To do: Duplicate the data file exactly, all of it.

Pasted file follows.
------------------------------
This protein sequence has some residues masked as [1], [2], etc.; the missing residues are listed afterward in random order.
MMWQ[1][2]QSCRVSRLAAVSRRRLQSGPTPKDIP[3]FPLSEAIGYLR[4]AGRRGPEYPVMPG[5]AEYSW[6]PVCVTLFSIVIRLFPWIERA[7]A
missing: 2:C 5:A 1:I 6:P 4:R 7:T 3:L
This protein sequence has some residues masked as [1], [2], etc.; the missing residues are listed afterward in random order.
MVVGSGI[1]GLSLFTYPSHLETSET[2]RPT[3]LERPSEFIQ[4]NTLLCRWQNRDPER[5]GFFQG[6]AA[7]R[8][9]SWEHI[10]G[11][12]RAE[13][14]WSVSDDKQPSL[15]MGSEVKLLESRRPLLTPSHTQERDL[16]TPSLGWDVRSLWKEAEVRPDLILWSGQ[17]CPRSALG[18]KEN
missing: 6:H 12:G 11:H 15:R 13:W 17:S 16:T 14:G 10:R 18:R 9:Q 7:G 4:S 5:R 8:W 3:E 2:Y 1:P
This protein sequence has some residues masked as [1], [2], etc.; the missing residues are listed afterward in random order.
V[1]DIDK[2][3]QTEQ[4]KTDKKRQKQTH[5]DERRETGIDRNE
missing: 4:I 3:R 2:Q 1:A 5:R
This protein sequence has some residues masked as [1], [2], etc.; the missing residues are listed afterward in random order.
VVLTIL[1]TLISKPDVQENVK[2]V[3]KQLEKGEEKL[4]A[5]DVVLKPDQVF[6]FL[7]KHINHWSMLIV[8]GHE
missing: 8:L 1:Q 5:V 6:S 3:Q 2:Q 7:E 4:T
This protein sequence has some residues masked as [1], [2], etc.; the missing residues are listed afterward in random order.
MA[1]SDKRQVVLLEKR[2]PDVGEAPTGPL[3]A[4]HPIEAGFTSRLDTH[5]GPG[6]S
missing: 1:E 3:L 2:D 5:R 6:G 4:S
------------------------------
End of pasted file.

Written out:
This protein sequence has some residues masked as [1], [2], etc.; the missing residues are listed afterward in random order.
MMWQ[1][2]QSCRVSRLAAVSRRRLQSGPTPKDIP[3]FPLSEAIGYLR[4]AGRRGPEYPVMPG[5]AEYSW[6]PVCVTLFSIVIRLFPWIERA[7]A
missing: 2:C 5:A 1:I 6:P 4:R 7:T 3:L
This protein sequence has some residues masked as [1], [2], etc.; the missing residues are listed afterward in random order.
MVVGSGI[1]GLSLFTYPSHLETSET[2]RPT[3]LERPSEFIQ[4]NTLLCRWQNRDPER[5]GFFQG[6]AA[7]R[8][9]SWEHI[10]G[11][12]RAE[13][14]WSVSDDKQPSL[15]MGSEVKLLESRRPLLTPSHTQERDL[16]TPSLGWDVRSLWKEAEVRPDLILWSGQ[17]CPRSALG[18]KEN
missing: 6:H 12:G 11:H 15:R 13:W 17:S 16:T 14:G 10:R 18:R 9:Q 7:G 4:S 5:R 8:W 3:E 2:Y 1:P
This protein sequence has some residues masked as [1], [2], etc.; the missing residues are listed afterward in random order.
V[1]DIDK[2][3]QTEQ[4]KTDKKRQKQTH[5]DERRETGIDRNE
missing: 4:I 3:R 2:Q 1:A 5:R
This protein sequence has some residues masked as [1], [2], etc.; the missing residues are listed afterward in random order.
VVLTIL[1]TLISKPDVQENVK[2]V[3]KQLEKGEEKL[4]A[5]DVVLKPDQVF[6]FL[7]KHINHWSMLIV[8]GHE
missing: 8:L 1:Q 5:V 6:S 3:Q 2:Q 7:E 4:T
This protein sequence has some residues masked as [1], [2], etc.; the missing residues are listed afterward in random order.
MA[1]SDKRQVVLLEKR[2]PDVGEAPTGPL[3]A[4]HPIEAGFTSRLDTH[5]GPG[6]S
missing: 1:E 3:L 2:D 5:R 6:G 4:S